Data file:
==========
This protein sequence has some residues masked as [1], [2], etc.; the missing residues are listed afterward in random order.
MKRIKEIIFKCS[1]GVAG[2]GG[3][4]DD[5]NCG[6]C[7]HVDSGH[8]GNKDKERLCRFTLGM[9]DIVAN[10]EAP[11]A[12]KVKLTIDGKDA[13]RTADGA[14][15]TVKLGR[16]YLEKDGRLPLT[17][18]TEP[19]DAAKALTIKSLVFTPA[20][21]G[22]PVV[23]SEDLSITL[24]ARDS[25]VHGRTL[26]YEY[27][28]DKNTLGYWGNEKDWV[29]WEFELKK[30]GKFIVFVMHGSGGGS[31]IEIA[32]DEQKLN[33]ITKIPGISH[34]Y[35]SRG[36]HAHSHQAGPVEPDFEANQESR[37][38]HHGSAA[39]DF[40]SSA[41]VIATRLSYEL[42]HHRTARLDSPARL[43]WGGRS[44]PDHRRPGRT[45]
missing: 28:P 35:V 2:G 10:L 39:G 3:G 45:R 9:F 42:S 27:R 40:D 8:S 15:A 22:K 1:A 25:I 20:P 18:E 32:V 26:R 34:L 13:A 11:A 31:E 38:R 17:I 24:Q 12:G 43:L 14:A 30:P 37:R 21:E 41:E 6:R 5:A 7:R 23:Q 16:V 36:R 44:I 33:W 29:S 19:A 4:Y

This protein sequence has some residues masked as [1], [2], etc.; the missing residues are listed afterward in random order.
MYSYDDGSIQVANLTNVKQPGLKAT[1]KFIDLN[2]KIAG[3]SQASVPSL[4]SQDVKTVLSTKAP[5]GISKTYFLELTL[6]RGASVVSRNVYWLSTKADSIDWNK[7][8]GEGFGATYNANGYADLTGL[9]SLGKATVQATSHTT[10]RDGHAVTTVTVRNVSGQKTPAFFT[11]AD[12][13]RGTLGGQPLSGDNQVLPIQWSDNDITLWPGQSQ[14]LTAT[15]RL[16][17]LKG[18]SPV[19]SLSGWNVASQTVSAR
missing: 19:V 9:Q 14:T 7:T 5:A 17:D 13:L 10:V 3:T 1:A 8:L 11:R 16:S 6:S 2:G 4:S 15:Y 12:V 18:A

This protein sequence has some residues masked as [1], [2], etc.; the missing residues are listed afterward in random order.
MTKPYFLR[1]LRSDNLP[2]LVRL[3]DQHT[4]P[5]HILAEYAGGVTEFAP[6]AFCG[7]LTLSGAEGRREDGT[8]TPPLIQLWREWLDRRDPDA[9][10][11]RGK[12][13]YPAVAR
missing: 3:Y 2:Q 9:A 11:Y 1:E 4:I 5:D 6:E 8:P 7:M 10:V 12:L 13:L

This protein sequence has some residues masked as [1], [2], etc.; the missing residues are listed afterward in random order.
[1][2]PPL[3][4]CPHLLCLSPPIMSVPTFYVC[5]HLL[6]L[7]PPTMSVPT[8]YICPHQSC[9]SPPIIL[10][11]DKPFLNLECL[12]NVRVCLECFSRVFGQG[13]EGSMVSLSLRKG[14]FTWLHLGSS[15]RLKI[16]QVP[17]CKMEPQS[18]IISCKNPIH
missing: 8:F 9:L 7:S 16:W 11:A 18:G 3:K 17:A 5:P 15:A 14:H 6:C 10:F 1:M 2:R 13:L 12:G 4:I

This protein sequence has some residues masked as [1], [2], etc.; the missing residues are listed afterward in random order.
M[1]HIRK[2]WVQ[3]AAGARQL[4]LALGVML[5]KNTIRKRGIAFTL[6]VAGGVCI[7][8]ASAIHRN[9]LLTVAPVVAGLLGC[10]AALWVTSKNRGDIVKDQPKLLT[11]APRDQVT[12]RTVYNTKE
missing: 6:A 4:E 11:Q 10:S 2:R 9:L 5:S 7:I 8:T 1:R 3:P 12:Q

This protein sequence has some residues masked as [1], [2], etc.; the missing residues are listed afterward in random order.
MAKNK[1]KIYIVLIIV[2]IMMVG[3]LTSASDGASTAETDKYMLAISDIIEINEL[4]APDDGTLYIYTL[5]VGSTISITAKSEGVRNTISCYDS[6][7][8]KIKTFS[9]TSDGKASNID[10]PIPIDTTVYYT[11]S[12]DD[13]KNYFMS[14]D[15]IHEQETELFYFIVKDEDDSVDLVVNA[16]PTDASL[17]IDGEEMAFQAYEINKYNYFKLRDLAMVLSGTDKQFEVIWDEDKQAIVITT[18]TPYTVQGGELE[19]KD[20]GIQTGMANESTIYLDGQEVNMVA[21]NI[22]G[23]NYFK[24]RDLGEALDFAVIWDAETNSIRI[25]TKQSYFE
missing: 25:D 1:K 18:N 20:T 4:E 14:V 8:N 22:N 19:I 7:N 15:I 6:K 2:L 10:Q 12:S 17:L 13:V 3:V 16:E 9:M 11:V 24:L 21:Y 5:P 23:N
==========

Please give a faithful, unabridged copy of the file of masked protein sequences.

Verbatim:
This protein sequence has some residues masked as [1], [2], etc.; the missing residues are listed afterward in random order.
MKRIKEIIFKCS[1]GVAG[2]GG[3][4]DD[5]NCG[6]C[7]HVDSGH[8]GNKDKERLCRFTLGM[9]DIVAN[10]EAP[11]A[12]KVKLTIDGKDA[13]RTADGA[14][15]TVKLGR[16]YLEKDGRLPLT[17][18]TEP[19]DAAKALTIKSLVFTPA[20][21]G[22]PVV[23]SEDLSITL[24]ARDS[25]VHGRTL[26]YEY[27][28]DKNTLGYWGNEKDWV[29]WEFELKK[30]GKFIVFVMHGSGGGS[31]IEIA[32]DEQKLN[33]ITKIPGISH[34]Y[35]SRG[36]HAHSHQAGPVEPDFEANQESR[37][38]HHGSAA[39]DF[40]SSA[41]VIATRLSYEL[42]HHRTARLDSPARL[43]WGGRS[44]PDHRRPGRT[45]
missing: 28:P 35:V 2:G 10:L 39:G 3:G 45:R 9:F 42:S 27:R 40:D 8:S 15:A 22:K 1:A 25:I 20:P 18:E 32:V 26:R 34:L 13:A 11:A 31:E 38:R 17:I 24:Q 12:G 43:L 14:A 30:P 37:R 21:E 41:E 6:R 5:A 7:R 23:Q 16:V 36:R 44:I 33:W 29:S 19:A 4:Y

This protein sequence has some residues masked as [1], [2], etc.; the missing residues are listed afterward in random order.
MYSYDDGSIQVANLTNVKQPGLKAT[1]KFIDLN[2]KIAG[3]SQASVPSL[4]SQDVKTVLSTKAP[5]GISKTYFLELTL[6]RGASVVSRNVYWLSTKADSIDWNK[7][8]GEGFGATYNANGYADLTGL[9]SLGKATVQATSHTT[10]RDGHAVTTVTVRNVSGQKTPAFFT[11]AD[12][13]RGTLGGQPLSGDNQVLPIQWSDNDITLWPGQSQ[14]LTAT[15]RL[16][17]LKG[18]SPV[19]SLSGWNVASQTVSAR
missing: 19:V 9:Q 14:T 7:T 5:A 17:D 13:L 10:V 3:T 1:A 8:L 11:R 16:S 6:S 2:G 4:S 15:Y 12:V 18:A

This protein sequence has some residues masked as [1], [2], etc.; the missing residues are listed afterward in random order.
MTKPYFLR[1]LRSDNLP[2]LVRL[3]DQHT[4]P[5]HILAEYAGGVTEFAP[6]AFCG[7]LTLSGAEGRREDGT[8]TPPLIQLWREWLDRRDPDA[9][10][11]RGK[12][13]YPAVAR
missing: 3:Y 2:Q 9:A 11:Y 1:E 4:I 5:D 6:E 8:P 7:M 10:V 12:L 13:L

This protein sequence has some residues masked as [1], [2], etc.; the missing residues are listed afterward in random order.
[1][2]PPL[3][4]CPHLLCLSPPIMSVPTFYVC[5]HLL[6]L[7]PPTMSVPT[8]YICPHQSC[9]SPPIIL[10][11]DKPFLNLECL[12]NVRVCLECFSRVFGQG[13]EGSMVSLSLRKG[14]FTWLHLGSS[15]RLKI[16]QVP[17]CKMEPQS[18]IISCKNPIH
missing: 8:F 9:L 7:S 16:W 11:A 18:G 3:K 17:A 5:P 15:A 14:H 6:C 10:F 1:M 2:R 13:L 12:G 4:I

This protein sequence has some residues masked as [1], [2], etc.; the missing residues are listed afterward in random order.
M[1]HIRK[2]WVQ[3]AAGARQL[4]LALGVML[5]KNTIRKRGIAFTL[6]VAGGVCI[7][8]ASAIHRN[9]LLTVAPVVAGLLGC[10]AALWVTSKNRGDIVKDQPKLLT[11]APRDQVT[12]RTVYNTKE
missing: 6:A 4:E 11:Q 10:S 2:R 9:L 5:S 7:I 8:T 1:R 3:P 12:Q

This protein sequence has some residues masked as [1], [2], etc.; the missing residues are listed afterward in random order.
MAKNK[1]KIYIVLIIV[2]IMMVG[3]LTSASDGASTAETDKYMLAISDIIEINEL[4]APDDGTLYIYTL[5]VGSTISITAKSEGVRNTISCYDS[6][7][8]KIKTFS[9]TSDGKASNID[10]PIPIDTTVYYT[11]S[12]DD[13]KNYFMS[14]D[15]IHEQETELFYFIVKDEDDSVDLVVNA[16]PTDASL[17]IDGEEMAFQAYEINKYNYFKLRDLAMVLSGTDKQFEVIWDEDKQAIVITT[18]TPYTVQGGELE[19]KD[20]GIQTGMANESTIYLDGQEVNMVA[21]NI[22]G[23]NYFK[24]RDLGEALDFAVIWDAETNSIRI[25]TKQSYFE
missing: 25:D 1:K 18:N 20:T 4:E 14:V 8:N 22:N 19:I 7:N 15:I 6:K 2:L 10:Q 12:S 17:L 13:V 3:V 16:E 9:M 11:V 24:L 21:Y 5:P 23:N